The Israel Securities Authority is probing

Shrem, Fudim, Kelner (TASE:

SFK

) and its managers over financing for a settlement that the company reported in its financial statements.

That's according to Shlomy Golovinsky of

Yedioth Ahronoth

, who reported that a group of Floridan reptile hunters and skin merchants, had sued SFK and its chairman, Itschak Shrem, claiming breach of a marketing contract inked in 1997.

In its second-quarter report, SFK notes that it, Shrem and others had been sued for $1.2 million by the Floridans, and that the lawsuit had been averted by a $487,000 payment made by SFK. Thus far, the facts.

The ISA, Golovinski wrote, was probing suspicions that SFK had forked over money to make the lawsuit go away, even though it was not a party to the proceedings. Only its chairman was. The ISA, Golovinski continued, wondered whether SFK had paid to relieve its chairman of a personal encumbrance, whether it received the appropriate permits to do so, and whether it properly disclosed the whole affair.

An investigation by TheMarker has failed to show whether the ISA is merely looking into the matter, or if it officially opened an investigation. In any case, SFK denies any contacts from the ISA on the matter. But several interesting things did come to light.

Prey for lawyers

The story of SFK, Shrem and the crocodile hunters is being handled today at two levels. One is in the Florida courts. The other is at the Tel Aviv District Court.

The connection between the two lawsuits touches on one company: Clal Crocodile Farms, which used to belong to Dovrat-Shrem, a defunct partnership between Itschak Shrem and Aharon Dovrat. Today the private company belongs to an Israeli named Shlomi Ranot.

Clal Crocodile Farms, or CCF, was, according to the claim being heard in the U.S., the one that signed the agreement in 1997. The hunters claim that since the company then belonged to Dovrat Shrem, whose operations were taken over by SFK, the SFK is a legitimate target for their complaint, and so is its controlling shareholder, Itschak Shrem.

The agreement in 1997 was ultimately signed when a CCF representative came to Florida to buy merchandise from them, the hunters say. At first they turned him down, based on his unsavory reputation. Then, after learning that Dovrat Shrem had joined CCF, and after they obtained a favorable opinion of Itschak Shrem and his erstwhile partner Dovrat they deigned to ink the deal.

After that quarrel landed in the Florida court, an NIS 7 million lawsuit was filed in Tel Aviv by CCF and its current owner, Shlomi Ranot. The many defendants include two companies, Mangus and Biscay, which CCF claims belong to the SFK group.

Exotic skins

In this suit, CCF says it was founded by the Clal conglomerate in the early 1990s. Then, Clal had been owned by Dovrat-Shrem. In 1992, CCF says, it was purchased by Biscay, which, it claims, is controlled by SFK.

Now: CCF says its operations include several crocodile farms around the world, and a marketing outlet in Italy for their pelts and other exotic skins. After the crisis that pelted the skins market with blood in 1997, CCF claims, Itschak Shrem wanted out.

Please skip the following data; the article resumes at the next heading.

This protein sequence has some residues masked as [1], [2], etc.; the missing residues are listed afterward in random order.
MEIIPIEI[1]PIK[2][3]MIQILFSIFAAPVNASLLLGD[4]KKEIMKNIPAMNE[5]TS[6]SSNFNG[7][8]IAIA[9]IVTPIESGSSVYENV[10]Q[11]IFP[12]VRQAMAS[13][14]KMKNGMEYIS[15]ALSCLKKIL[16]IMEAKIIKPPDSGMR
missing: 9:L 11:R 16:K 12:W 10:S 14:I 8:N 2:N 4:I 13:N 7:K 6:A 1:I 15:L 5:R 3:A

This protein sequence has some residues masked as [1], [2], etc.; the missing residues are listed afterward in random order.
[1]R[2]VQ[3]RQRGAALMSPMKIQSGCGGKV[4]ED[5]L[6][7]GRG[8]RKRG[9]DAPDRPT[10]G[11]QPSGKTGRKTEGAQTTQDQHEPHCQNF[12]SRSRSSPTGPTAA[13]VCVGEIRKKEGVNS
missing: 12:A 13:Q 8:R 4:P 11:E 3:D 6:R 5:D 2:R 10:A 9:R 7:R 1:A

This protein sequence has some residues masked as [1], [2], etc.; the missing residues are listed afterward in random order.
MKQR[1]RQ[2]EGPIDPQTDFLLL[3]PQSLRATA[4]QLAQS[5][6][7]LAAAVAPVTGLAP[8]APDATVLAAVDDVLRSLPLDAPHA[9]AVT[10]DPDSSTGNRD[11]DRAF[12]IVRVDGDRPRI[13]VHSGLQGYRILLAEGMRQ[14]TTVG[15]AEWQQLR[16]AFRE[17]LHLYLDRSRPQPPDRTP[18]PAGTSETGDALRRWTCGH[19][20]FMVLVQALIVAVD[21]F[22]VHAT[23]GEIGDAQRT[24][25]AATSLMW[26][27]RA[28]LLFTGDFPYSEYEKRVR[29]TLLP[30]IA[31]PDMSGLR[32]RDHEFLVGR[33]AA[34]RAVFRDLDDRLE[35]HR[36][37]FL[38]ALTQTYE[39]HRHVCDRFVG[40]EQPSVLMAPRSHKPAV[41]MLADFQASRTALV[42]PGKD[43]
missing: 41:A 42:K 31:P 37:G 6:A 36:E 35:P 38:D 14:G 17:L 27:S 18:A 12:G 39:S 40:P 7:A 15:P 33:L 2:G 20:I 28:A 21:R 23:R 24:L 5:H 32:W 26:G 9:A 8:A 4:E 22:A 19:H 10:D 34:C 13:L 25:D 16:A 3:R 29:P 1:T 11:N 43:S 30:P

Shrem agreed that his partner, Ranot, buy out CCF, which would retain its croc production operations. But the marketing business in Italy would be transferred to a new company, Carmel Crocodiles, owned by the Shrem group of companies.

Ranot and CCF claim that agreements were breached regarding the sale of control over CCF, and use of the company's name. They claim, among other things, that right after signing the agreement, the defendants violated it and went into business with the Florida hunters.

CCF did not directly sue SFK and Shrem in Israel, despite its claims against them. It sued companies that it claims belong to SFK, namely Mangus and Biscay.

But because CCF is being sued by the Florida hunters, it filed a "third-party notice "against SFK and Shrem, which serves as a claim against them in Israel, based on roughly the same allegations as raised in its suit against Mangus and Biscay.

Mangus and Biscay, meanwhile, claim to have no connection with SFK.

Who are you, anyway?

In their defense, Mangus and Biscay charge CCF with deliberately misleading the court in order to extort SFK, which is completely unconnected with the whole matter. "As the plaintiffs know perfectly well," they write, "Mangus' controlling shareholder is a foreign company registered in the Dutch Antilles. The shareholder of that company is Dovrat Shrem, registered in Luxembourg, whose shareholders include inter alia Itschak Shrem and Yair Fudim."

They claim that CCF is also misleading regarding Biscay, which also held shares in CCF, for the same reason. Biscay's shareholder is again that Luxembourg company Dovrat Shrem. Therefore, Mangus and Biscay say, they have no connection with SFK. The only association is that SFK and they have some of the same shareholders.

Moreover, they point out, CCF explicitly noted in its suit that SFK does not control or have an interest in Mangus or Biscay.

Meanwhile, after reaching a settlement with the hapless reptiles' hunters, SFK and Itschak Shrem filed a petition in the U.S. not to hear the third-party suit CCF filed against them, on the grounds that CCF filed exactly the same claim in Israel, and demands the same remedies.

The upshot is that SFK paid some half-million dollars in the United States to settle a lawsuit by a group of skin hunters against it and against Shrem. Yet in Israel the two companies co-owned by Shrem - Biscay and Mangus - claimed, in their defense in a related matter, to have no connection in any way with SFK, and that SFK was entirely uninvolved in the whole deal.

In the settlement reached in the U.S., during the proceedings in which SFK agreed to pay that half million, the lawsuit was dismissed. Therefore, technically speaking - SFK never did admit to any involvement in the crocodile affair.